Aim of the laboratory investigations concerning depositional growth and sublimation of single ice crystals is a better quantitative understanding of the dynamic ice particle growth and the influence of thermodynamic state changes on the optical properties of ice crystal surfaces. Such an improved knowledge would allow to derive parameterizations for numerical models, and further help to better quantify the indirect climate effect of atmospheric aerosols.
These investigations are done in collaboration with the University of Hertfordshire (UK), and were supported by the European Union (EU) research project EUROCHAMP-2 (funded within the 7th Framework Program, Section “Support for Research Infrastructures – Integrated Infrastructure Initiative”, E2-2011-12-06-0065).
The experiments are carried out at a laminar flow tube, which has been connected to a optical ice counter (SID-3 instrument, see Kaye et al., 2008) and an additional optical microscope (Fig.1). Basically, the setup was developed based on the experiences with our laminar flow tube chamber LACIS (Leipzig Aerosol Cloud Interaction Simulator, Stratman et al., 2004). But in contrast to LACIS a single fixed ice nuclei (IN) of 5-10 micrometer size is investigated here instead of the continuous aerosol flow. The particle is placed on a thin glass fiber and the positioned within the optical measuring volume of the SID-3 instrument. Both optical devices together (SID-3, microscope) provide time dependent informations about the size, shape and (optical) surface properties (roughness, Ulanowski et al., 2011; Ulanowski et al., 2012) of the ice crystal.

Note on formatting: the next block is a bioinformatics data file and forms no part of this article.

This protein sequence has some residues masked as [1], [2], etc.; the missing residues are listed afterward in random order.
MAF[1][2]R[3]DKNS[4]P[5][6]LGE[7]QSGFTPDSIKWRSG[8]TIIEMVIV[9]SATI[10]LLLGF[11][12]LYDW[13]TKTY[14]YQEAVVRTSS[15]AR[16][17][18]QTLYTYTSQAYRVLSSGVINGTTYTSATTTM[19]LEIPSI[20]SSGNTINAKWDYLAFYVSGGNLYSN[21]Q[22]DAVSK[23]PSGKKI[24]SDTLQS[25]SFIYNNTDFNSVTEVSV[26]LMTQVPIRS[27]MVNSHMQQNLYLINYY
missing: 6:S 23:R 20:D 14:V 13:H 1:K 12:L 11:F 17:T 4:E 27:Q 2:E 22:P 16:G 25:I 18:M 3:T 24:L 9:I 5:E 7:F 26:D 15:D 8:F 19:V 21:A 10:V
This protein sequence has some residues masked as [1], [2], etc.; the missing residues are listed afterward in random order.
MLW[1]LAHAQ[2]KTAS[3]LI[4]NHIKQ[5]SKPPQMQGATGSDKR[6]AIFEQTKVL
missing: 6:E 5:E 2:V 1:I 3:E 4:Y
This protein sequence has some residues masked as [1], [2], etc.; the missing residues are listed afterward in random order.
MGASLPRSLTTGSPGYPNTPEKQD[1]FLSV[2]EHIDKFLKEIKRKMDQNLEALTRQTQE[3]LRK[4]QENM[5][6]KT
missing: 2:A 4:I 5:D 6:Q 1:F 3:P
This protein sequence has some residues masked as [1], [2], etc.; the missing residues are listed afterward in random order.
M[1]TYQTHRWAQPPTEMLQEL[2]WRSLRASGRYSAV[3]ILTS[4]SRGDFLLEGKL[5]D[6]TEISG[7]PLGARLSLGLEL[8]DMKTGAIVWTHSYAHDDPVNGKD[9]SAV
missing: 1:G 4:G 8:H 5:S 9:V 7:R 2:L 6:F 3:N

Within this project experiments with particles of different substances (like ATD, Kaolinite, Illit, Snowmax, Pollen) were performed under different thermodynamic conditions. The large number of ice crystal forms is shown in Fig. 2 with some examples of microscope images and 2-D scattering images. The investigations have shown that the surface becomes rougher during ice crystal growth. Sublimation result in decreasing surface roughness. Furthermore, ice crystal growth at high supersaturations (with respect to ice) result in a rougher surface than under low supersaturations. Repeated growth and sublimation cycles due to fluctuations in humidity can also lead to a gradually roughening ice surface. For the surface properties, both the growth rate and the growth history/life cycle (memory effect) of the ice crystal play an important role. The experiments also show that the absolute size has no influence of the surface roughness.
- P. Kaye, E. Hierst, R.S. Greenaway, Z. Ulanowski, E. Hesse, P.J. DeMott, C. Saunders, P. Conolly: Classifying atmospheric ice crystals by spatial light scattering, Opt. Lett., 33(13), 1545-1547, 2008.
- F. Stratmann, A. Kiselev, S. Wurzler, M. Wendisch, J. Heintzenberg, R.J. Charlson, K. Diehl, H. Wex, S. Schmidt: Laboratory studies and numerical simulations of cloud droplet formation under realistic supersaturation conditions, J. Atmos. Oceanic Technol., 21 (6), 876-887, 2004.
- Z. Ulanowski, E. Hirst, P.H. Kaye, R.S. Greenaway: Retrieving the size of particles with rough surfaces from 2D scattering patterns: J. Quant. Spectr. Rad. Trans., 113(18), 2457-2464, doi: 10.1016/j.jqsrt.2012.06.019, 2012.
- J. Voigtländer,C. Chou, H. Bieligk, T. Clauss, S. Hartmann, P. Herenz, D. Niedermeier, G. Ritter, F. Stratmann,. Z. Ulanowski: Surface roughness during depositional growth and sublimation of ice crystals, Atmos. Chem. Phys., 18, 13687-13702, doi.org/10.5194/acp-18-13687-2018, 2018.